My last point applies to all these topics. There is a real problem with forgiveness, compassion, and flexible thinking in many social justice circles. Though I have hit on the dogmatism and rigidity already before, it is necessary to bring it up again because it is linked with an increased difficulty with forgiveness and compassion. Many people in these circles become so charged, rigid, and intense, that they start to treat others who fall short of their views with callousness, indifference, and aggression. You could be largely in line with them on most things—but fall short anywhere (how dare you, imperfect human!) and get prepared to be cancelled, attacked, smeared, and thrown away without a moment’s thought! We need to distance ourselves from some people or get them out of our lives—especially when they are actively hostile and don’t care. It’s not our responsibility to engage and try to “reform” everyone. But people like the ones being addressed here go to such extremes. They tend to lack compassion for others and look for things to condemn them for with no forgiveness on the horizon. That’s a toxic phenomenon that has no potential for building a just world. If we can’t forgive and show compassion, we fall into permanent war with nearly everyone. Permanent war is not preferable or sustainable, and it doesn’t have seeds for building a free and flourishing society for all. So, if we are to advocate for social justice, we are going to need to get in touch with compassion and forgiveness. If we don’t, we won’t get social justice. Instead, we will get social isolation and decline.

Like I have said many times at this point, this is not my final word or the final word on any of these matters. However, I wanted to cover these various contentious issues and find a way to apply my Dialectical Left-Libertarian approach to them. Let’s continue the project of “context-keeping” for freedom & flourishing together by continuing to dialogue and finding out better ways to approach very difficult issues and topics.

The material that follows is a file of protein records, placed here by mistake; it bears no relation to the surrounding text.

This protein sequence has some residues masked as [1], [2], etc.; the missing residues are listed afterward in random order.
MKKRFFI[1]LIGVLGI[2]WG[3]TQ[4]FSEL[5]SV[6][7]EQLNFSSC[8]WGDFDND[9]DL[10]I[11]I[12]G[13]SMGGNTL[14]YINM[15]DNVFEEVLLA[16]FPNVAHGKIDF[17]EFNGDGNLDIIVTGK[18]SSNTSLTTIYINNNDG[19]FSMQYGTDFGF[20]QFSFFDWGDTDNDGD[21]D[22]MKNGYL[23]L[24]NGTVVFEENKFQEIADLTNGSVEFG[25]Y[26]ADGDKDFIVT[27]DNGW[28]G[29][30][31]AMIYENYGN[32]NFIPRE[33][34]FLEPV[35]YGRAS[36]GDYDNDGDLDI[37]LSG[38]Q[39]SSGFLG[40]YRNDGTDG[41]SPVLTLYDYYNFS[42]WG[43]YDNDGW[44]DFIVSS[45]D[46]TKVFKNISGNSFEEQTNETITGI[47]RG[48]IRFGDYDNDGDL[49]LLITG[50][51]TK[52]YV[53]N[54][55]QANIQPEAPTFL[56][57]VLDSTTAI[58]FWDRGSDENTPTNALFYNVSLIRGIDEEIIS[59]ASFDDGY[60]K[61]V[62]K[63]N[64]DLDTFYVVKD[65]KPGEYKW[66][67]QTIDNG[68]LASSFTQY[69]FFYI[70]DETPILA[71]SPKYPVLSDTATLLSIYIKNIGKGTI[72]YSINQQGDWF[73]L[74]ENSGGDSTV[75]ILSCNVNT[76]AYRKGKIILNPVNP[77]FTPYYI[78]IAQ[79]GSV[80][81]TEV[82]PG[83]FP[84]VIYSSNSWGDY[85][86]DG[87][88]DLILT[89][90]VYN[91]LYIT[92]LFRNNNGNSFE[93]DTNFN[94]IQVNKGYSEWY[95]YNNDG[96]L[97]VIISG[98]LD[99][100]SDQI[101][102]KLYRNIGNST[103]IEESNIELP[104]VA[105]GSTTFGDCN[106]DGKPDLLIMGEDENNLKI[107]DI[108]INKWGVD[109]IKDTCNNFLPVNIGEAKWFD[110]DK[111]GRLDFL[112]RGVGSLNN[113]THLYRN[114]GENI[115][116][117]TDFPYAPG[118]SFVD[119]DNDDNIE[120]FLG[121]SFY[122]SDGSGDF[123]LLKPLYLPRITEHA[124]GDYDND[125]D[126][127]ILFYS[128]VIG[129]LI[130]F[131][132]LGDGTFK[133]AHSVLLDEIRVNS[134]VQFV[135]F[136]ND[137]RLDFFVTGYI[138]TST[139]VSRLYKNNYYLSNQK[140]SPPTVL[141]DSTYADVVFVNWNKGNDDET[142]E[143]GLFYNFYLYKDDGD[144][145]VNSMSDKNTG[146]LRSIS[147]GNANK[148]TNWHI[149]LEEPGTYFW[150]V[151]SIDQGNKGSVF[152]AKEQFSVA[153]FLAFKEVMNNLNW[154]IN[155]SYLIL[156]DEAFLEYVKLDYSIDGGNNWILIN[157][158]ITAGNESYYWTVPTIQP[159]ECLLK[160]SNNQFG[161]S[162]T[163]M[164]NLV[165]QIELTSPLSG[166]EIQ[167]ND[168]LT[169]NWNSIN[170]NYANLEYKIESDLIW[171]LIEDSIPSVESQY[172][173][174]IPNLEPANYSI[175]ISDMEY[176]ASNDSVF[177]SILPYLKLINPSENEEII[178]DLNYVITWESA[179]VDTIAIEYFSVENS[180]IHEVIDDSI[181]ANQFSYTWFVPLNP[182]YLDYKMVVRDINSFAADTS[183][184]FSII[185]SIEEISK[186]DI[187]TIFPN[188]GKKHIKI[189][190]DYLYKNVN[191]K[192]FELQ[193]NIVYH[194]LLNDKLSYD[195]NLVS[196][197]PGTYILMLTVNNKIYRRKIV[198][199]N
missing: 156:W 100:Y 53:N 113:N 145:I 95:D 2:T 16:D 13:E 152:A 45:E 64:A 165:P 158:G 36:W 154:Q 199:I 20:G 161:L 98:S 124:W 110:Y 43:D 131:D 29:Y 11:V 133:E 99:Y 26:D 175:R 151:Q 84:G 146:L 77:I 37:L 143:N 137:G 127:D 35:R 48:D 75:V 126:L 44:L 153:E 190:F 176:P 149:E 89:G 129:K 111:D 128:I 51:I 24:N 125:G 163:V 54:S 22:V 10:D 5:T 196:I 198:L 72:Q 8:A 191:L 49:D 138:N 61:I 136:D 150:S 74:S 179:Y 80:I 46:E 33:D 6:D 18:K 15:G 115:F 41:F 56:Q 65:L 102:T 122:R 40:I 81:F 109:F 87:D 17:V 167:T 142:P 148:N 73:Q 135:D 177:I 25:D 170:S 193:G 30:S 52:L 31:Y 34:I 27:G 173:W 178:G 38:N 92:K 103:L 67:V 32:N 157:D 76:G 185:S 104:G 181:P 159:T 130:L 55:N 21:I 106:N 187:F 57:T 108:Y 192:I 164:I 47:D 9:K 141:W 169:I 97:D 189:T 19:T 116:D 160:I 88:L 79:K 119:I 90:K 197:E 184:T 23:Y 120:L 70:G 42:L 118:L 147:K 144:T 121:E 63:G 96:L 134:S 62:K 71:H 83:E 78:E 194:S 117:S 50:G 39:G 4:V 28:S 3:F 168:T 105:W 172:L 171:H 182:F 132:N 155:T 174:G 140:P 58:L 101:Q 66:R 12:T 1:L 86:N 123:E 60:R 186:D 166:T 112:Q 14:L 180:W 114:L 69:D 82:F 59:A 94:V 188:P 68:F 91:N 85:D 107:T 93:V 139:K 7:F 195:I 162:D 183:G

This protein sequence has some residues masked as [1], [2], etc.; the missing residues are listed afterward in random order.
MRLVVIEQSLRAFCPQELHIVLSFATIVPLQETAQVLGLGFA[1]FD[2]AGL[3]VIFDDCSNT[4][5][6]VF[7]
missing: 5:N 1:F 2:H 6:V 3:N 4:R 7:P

And don’t forget! You (which includes me) most likely didn’t always hold the views you do now. You most likely didn’t always advocate for social justice for all. You most likely suffered (and maybe continue to suffer) from serious ideological blindspots. Before you beat people down with the social justice stick, think instead about the compassion and support you would have liked to have had during a previous stage of your life. Then attempt to give that to the person in need. If they reject it and get hostile, move along. At least you tried rather than writing them off. And who knows, maybe a social justice seed was still planted and will sprout down the road.

***

In the Facebook thread that followed, I stated: